Not a simple issue.
As discussed in my previous post, each type of jammer brings drawbacks and limitations to airport operations.
Let’s dive into these issues:
When it comes to jamming, the most crucial factor is power. Quite simply, if the signal from the pilot and the GPS is strong enough so that the drone can demodulate and decode them despite the noise from the jammer, jamming will be ineffective. Any fixed omnidirectional and directional jammer will presumably be positioned on the airfield, and the rogue drone pilot will likely be outside the airfield boundary. If the drone is flown within the airfield perimeter, the signal strength from the pilot will degrade with increasing distance and conversely, the effect of the jamming signal on the drone will increase as the drone gets closer. As such, in theory, how well jamming will work depends on the location of the jammer with the real estate of the covered area, assuming a clear line of sight. But as we’ve discussed, any equipment operating on those four relevant frequencies will suffer interference.
Airports can be sprawling with large and often oddly shaped boundaries. Therefore, when using fixed jammers (omnidirectional and directional), you may need multiple jammers to cover the airport’s real estate. (This is true of all solutions, as they have a specific range, but some are more effective as they can use other means. Most airports – particularly large ones – may need more than one system to cover the protected area properly.)
Another option is to use targeting jammers to complement fixed jammers and cover dead spots, or, alternatively, have them as the only jamming option and employ a qualified and authorized security or police quick reaction force (QRF). This poses problems due to the configuration of an airport with its runways, taxiways, aprons, peritracks and access roads. Given the power required to successfully jam a drone, combined with the sheer size of the airport, it’s likely that the security/police QRF will have to crisscross the airport as they attempt to get into position to fire the jammer. What complicates this is that the drone flightpath will be unpredictable, and therefore the jammer operator will have to point and shoot at the drone (once they get close enough), regardless of the angle. Handheld targeting jammers are not like lasers with a pinpoint beam. They emit a cone of RF energy, which can range from approximately 40° to 90°, and will affect other equipment within that cone. An airport will generally not be able to keep operations running when a human with a jammer gun is pointing high-power RF energy wherever needed to mitigate the threat.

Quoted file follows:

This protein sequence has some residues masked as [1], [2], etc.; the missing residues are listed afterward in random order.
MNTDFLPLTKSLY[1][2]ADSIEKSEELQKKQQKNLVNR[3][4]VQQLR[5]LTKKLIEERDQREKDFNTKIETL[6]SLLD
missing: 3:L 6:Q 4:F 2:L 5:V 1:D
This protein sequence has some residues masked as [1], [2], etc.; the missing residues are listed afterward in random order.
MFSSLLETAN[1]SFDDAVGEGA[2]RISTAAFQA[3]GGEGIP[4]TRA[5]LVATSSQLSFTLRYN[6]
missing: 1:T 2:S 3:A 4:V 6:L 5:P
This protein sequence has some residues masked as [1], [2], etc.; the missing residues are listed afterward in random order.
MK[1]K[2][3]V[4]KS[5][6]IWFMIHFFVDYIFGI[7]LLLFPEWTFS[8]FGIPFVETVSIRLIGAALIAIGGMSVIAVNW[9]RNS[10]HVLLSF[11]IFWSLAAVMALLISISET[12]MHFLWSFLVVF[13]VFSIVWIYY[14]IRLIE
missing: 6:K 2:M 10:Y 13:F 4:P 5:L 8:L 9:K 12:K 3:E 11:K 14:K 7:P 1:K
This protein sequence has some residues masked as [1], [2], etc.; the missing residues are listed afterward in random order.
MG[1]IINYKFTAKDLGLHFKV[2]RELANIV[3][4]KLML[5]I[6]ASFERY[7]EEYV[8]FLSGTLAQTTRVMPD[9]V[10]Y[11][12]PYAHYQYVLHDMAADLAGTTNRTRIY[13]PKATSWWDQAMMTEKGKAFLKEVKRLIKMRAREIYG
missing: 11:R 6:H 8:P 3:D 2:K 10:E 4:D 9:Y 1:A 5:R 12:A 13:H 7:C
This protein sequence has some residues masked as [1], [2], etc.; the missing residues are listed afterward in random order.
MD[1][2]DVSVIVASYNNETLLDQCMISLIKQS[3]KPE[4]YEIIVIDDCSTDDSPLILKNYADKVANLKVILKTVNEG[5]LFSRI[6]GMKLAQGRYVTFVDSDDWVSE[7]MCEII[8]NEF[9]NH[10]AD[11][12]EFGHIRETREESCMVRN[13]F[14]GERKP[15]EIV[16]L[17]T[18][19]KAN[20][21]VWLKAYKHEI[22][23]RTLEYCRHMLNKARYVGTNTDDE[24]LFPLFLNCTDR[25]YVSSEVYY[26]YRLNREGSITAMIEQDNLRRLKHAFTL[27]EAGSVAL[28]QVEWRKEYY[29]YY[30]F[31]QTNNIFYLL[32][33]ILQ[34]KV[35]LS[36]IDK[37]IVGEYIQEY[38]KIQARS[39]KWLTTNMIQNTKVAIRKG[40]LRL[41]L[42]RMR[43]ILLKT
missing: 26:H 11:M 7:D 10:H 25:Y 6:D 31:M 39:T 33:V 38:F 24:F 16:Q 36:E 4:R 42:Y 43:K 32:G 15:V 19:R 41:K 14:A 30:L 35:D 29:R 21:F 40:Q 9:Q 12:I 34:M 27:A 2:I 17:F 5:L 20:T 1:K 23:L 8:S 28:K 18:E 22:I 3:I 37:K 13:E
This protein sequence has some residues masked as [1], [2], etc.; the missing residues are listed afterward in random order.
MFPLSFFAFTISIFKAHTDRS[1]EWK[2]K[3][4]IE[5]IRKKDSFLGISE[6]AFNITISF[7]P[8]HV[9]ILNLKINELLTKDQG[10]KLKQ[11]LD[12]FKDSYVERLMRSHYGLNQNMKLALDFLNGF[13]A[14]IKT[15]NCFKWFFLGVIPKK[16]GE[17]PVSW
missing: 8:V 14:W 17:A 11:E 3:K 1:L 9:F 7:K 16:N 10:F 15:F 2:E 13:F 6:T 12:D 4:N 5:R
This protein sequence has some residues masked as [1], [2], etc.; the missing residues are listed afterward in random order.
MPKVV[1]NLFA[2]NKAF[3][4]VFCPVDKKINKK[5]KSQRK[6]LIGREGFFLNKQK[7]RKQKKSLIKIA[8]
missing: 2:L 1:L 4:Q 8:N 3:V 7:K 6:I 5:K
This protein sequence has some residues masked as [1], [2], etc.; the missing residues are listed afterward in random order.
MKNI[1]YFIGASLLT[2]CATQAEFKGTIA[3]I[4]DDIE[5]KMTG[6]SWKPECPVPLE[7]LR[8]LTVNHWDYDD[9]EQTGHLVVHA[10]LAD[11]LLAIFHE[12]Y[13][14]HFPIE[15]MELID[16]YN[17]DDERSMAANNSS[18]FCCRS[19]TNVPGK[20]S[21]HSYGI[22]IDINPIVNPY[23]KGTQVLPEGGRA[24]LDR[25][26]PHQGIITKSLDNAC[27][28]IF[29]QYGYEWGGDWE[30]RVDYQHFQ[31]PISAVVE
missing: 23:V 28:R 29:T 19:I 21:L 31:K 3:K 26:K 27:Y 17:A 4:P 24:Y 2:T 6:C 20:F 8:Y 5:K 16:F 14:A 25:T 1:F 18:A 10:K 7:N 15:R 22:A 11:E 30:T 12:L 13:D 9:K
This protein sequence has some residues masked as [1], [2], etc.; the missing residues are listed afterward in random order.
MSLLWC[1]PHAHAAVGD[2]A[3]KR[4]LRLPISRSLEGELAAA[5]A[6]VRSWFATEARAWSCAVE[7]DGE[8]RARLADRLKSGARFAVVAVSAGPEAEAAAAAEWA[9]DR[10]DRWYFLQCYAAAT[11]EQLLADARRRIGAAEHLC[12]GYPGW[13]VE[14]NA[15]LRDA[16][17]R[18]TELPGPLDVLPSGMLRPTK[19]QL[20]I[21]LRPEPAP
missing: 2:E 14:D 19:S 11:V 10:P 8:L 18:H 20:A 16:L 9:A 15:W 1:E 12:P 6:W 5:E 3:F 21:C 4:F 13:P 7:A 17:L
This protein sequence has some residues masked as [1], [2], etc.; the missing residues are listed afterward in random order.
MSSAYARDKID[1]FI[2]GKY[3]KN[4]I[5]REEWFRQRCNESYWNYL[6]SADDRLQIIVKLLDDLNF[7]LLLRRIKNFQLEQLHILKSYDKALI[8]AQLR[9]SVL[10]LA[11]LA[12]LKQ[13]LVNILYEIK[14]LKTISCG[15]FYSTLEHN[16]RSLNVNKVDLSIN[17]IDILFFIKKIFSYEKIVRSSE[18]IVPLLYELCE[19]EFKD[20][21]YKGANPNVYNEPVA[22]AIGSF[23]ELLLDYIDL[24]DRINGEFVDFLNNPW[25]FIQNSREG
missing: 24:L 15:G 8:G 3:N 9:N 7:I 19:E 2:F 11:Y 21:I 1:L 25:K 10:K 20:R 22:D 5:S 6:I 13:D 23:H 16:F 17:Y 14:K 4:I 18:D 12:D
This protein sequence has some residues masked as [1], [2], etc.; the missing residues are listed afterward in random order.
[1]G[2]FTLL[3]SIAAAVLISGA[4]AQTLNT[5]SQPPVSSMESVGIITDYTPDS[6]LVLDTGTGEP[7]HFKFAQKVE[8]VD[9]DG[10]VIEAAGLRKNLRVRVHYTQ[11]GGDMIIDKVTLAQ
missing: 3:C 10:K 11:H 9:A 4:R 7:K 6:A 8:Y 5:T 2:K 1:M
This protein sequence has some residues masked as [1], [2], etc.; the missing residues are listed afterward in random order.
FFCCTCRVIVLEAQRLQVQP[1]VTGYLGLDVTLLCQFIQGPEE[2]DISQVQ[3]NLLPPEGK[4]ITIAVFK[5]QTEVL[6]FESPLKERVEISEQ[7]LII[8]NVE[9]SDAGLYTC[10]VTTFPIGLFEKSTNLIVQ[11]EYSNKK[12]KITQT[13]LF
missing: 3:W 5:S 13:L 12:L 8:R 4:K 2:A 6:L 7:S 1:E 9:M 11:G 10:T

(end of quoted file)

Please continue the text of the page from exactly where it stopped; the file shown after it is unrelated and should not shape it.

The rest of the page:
One aspect which is often overlooked is the approach and departure flightpaths to and from an airport. Some reports indicate there are more Airprox Reports submitted by pilots for near misses with drones than there are drone breaches of the airport boundary. Given that commercial aircraft fly at heights and speeds where rogue drones are ineffective, many near misses would occur at the most dangerous point of an aircraft’s entire flight profile, the take-off and climb and the approach to land. While airport security staff may determine they are only responsible for what is inside the airport boundary, the reality is that air traffic control is responsible for the approach flightpath, the departure flight path, and the airspace leading to and from them. However, the nefarious or careless drone pilot may actually be inclined to position a drone directly underneath or just to one side of the flightpath, to take a picture, video, or worse, a hostile interception, and that could be many kilometers from the airport boundary. When an airport is allowed to use a directional jammer, it may jam communications and other operations in a public area with businesses and homes underneath the flightpath. A better and safer option would be to deploy a police QRF with a targeting jammer. However, the coordination and logistics of negotiating streets, private land and the public while attempting to track a drone and get into position to stop it, make this tougher than it is on an airfield.
Jamming does not take over control of the drone. It merely negates the control of the pilot. A drone that loses its remote controller’s signal will generally commence an “emergency back-up plan,” which in most cases will be either returning home, hovering in place, or landing on the spot. In amateur drones, it may be programmed to do other types of actions. Either way, if the pilot loses control, and the jammer does not control the drone, the result is a drone that is controlled by nobody, which acts the way it was programmed to do (and not known by the jammer operator) and may pose a risk to air traffic or ground operations. In this situation, even if the pilot did not mean to cause any damage, and was going to withdraw from the protected area, it is out of control.
As we highlighted in the previous blog post, as effective as jammers can be, their operations are not so simple and straightforward at airports, particularly busy ones.
So, what happens when a drone is jammed? We’ll investigate it in my next blog.